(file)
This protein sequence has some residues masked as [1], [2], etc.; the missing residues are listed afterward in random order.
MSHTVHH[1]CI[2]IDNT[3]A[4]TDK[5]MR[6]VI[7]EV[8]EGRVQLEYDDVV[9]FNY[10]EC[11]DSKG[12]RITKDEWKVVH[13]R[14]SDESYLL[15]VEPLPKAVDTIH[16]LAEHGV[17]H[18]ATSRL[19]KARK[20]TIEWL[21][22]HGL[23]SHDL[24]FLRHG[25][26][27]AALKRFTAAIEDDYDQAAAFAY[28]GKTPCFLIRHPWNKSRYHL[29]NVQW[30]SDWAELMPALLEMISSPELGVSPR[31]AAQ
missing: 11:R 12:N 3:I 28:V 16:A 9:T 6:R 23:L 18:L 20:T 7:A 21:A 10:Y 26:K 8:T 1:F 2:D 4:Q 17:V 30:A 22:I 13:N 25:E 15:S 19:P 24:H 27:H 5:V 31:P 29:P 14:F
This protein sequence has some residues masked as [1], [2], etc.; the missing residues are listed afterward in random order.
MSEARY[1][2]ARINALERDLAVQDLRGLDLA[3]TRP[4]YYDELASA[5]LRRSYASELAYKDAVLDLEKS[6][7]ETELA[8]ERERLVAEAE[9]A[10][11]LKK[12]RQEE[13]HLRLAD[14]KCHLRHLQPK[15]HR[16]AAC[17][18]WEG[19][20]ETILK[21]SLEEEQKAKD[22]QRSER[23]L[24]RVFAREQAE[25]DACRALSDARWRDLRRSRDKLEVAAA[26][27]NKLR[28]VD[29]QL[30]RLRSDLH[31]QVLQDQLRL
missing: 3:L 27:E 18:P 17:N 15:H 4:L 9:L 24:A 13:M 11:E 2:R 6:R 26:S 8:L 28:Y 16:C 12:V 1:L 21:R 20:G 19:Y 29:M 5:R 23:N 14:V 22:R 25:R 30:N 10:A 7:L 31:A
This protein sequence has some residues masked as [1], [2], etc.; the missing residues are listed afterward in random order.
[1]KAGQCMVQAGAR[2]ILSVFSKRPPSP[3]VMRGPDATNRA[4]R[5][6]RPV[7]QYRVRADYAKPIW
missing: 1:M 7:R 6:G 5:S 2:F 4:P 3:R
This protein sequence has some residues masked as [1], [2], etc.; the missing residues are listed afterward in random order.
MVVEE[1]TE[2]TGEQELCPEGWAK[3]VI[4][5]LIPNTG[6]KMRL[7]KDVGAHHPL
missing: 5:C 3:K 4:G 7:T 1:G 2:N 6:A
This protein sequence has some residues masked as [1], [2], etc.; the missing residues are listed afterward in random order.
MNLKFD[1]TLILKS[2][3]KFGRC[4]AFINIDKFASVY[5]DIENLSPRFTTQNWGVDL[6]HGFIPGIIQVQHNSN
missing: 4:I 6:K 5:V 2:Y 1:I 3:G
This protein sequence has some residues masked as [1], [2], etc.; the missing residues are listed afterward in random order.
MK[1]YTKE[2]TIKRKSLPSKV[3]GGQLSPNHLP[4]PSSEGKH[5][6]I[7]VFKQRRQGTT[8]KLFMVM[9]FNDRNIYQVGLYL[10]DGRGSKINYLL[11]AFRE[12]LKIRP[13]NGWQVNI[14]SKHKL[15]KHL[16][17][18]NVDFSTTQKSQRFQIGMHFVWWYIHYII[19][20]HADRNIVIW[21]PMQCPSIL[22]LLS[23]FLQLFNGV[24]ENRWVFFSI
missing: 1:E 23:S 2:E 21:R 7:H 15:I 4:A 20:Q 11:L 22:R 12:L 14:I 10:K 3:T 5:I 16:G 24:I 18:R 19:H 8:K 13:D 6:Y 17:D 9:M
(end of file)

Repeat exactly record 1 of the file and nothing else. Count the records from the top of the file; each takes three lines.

This protein sequence has some residues masked as [1], [2], etc.; the missing residues are listed afterward in random order.
MSHTVHH[1]CI[2]IDNT[3]A[4]TDK[5]MR[6]VI[7]EV[8]EGRVQLEYDDVV[9]FNY[10]EC[11]DSKG[12]RITKDEWKVVH[13]R[14]SDESYLL[15]VEPLPKAVDTIH[16]LAEHGV[17]H[18]ATSRL[19]KARK[20]TIEWL[21][22]HGL[23]SHDL[24]FLRHG[25][26][27]AALKRFTAAIEDDYDQAAAFAY[28]GKTPCFLIRHPWNKSRYHL[29]NVQW[30]SDWAELMPALLEMISSPELGVSPR[31]AAQ
missing: 11:R 12:N 3:I 28:V 16:A 9:T 6:R 23:L 18:L 20:T 7:A 21:A 10:Y 26:K 8:T 1:F 2:D 4:Q 17:V 30:A 22:I 13:N 25:E 15:S 19:P 24:H 27:H 5:V 31:P 29:P 14:F